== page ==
Policy Paper: Teaching the State to Talk: Lessons for the Czech Republic on Using Strategic Communication as a Counter-Disinformation Tool
In recent years, the Czech Republic has, along with the rest of the Western world, experienced the harmful effects of disinformation on its democracy, state functionality, and social cohesion. Although it acknowledged the existence of the problem in the 2016 National Security Audit, it has been, to date, unable to organize its defences and develop an effective and comprehensive system capable of countering this new and elusive threat.
A state-level strategic communication is, however, a key part of any successful counter-disinformation strategy. The scope of the problem was illustrated by the utter failure to respond to the 2020 Covid-19 “infodemic”. The complete absence of any government communication that would counter the barrage of false and manipulative information has illustrated the need for a complex, robust, and synchronised system of state strategic communication.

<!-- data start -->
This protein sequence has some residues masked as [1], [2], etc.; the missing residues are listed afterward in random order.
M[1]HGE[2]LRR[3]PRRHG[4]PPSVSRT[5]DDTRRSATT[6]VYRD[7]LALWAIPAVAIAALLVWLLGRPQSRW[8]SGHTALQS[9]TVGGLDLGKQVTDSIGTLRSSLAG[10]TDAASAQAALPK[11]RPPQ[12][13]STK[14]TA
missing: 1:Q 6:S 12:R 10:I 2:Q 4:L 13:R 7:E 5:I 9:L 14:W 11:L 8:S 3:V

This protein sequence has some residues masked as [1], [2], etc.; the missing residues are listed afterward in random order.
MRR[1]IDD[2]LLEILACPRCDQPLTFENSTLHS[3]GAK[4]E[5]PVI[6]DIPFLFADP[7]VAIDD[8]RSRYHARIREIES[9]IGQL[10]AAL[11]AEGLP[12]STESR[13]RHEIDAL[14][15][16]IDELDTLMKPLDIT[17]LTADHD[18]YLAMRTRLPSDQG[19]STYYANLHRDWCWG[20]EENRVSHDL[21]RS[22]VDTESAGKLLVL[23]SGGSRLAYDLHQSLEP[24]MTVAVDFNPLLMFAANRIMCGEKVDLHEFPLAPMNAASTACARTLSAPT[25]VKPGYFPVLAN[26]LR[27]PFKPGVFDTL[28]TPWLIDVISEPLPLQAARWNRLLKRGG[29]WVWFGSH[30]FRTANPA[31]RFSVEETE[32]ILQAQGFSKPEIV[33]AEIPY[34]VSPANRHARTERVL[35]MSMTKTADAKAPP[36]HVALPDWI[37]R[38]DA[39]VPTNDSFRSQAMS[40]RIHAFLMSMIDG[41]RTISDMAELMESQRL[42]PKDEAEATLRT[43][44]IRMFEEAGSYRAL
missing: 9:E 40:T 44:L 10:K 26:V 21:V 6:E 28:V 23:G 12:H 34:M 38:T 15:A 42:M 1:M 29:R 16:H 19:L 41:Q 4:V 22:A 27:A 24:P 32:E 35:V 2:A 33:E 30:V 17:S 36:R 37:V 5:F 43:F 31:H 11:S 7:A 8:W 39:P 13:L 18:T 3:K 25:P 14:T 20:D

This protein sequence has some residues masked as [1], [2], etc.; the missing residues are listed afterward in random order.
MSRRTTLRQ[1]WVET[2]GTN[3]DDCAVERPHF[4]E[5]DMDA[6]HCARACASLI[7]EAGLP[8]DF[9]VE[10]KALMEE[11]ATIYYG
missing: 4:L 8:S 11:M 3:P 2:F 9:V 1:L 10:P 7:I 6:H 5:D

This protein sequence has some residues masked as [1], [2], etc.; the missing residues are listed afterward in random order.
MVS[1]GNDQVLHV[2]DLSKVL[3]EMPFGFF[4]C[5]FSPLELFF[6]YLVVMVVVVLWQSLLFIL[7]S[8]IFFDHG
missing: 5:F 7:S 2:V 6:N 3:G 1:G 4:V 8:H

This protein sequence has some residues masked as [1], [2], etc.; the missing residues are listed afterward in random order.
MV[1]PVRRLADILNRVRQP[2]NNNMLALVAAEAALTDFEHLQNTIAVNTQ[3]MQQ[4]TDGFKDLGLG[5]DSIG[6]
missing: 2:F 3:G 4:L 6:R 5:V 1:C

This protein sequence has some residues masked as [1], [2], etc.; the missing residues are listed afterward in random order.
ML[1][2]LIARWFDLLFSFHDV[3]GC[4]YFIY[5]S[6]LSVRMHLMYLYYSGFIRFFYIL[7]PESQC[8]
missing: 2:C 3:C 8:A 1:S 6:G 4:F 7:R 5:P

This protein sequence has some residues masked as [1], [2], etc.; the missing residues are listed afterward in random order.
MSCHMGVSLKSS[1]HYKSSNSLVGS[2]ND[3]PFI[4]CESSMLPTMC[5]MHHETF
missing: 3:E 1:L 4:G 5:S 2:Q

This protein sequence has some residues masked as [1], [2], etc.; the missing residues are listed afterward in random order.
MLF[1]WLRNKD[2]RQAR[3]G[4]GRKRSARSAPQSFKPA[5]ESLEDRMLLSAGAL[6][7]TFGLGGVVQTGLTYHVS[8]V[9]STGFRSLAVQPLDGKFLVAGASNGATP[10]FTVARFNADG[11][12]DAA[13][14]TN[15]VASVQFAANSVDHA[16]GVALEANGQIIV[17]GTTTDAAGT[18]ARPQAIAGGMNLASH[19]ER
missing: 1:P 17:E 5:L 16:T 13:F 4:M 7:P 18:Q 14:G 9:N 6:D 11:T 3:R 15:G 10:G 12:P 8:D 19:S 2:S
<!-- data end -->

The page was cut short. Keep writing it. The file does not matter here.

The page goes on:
The United Kingdom and Taiwan, the two democratic countries with the most advanced systems for using communication as a counterdisinformation tool, both share similar characteristics in their strategies. Both systems have strong central anti-disinformation
teams close to the heart of government, and they both put emphasis on the speed and effective targeting of their counter-disinformation messaging. In order for the Czech Republic to have an effective counter-disinformation system, the development of a central strategic communications unit, tasked with high-level analysis, decision making, monitoring and coordination, is a crucial step. Modelling its system on best practices from the UK and Taiwan would allow the Czech Republic to replicate best practices and avoid costly mistakes.
For this purpose, this paper analyses the strategic communication elements of the United Kingdom’s and Taiwan’s counterdisinformation systems and their application feasibility in the Czech context.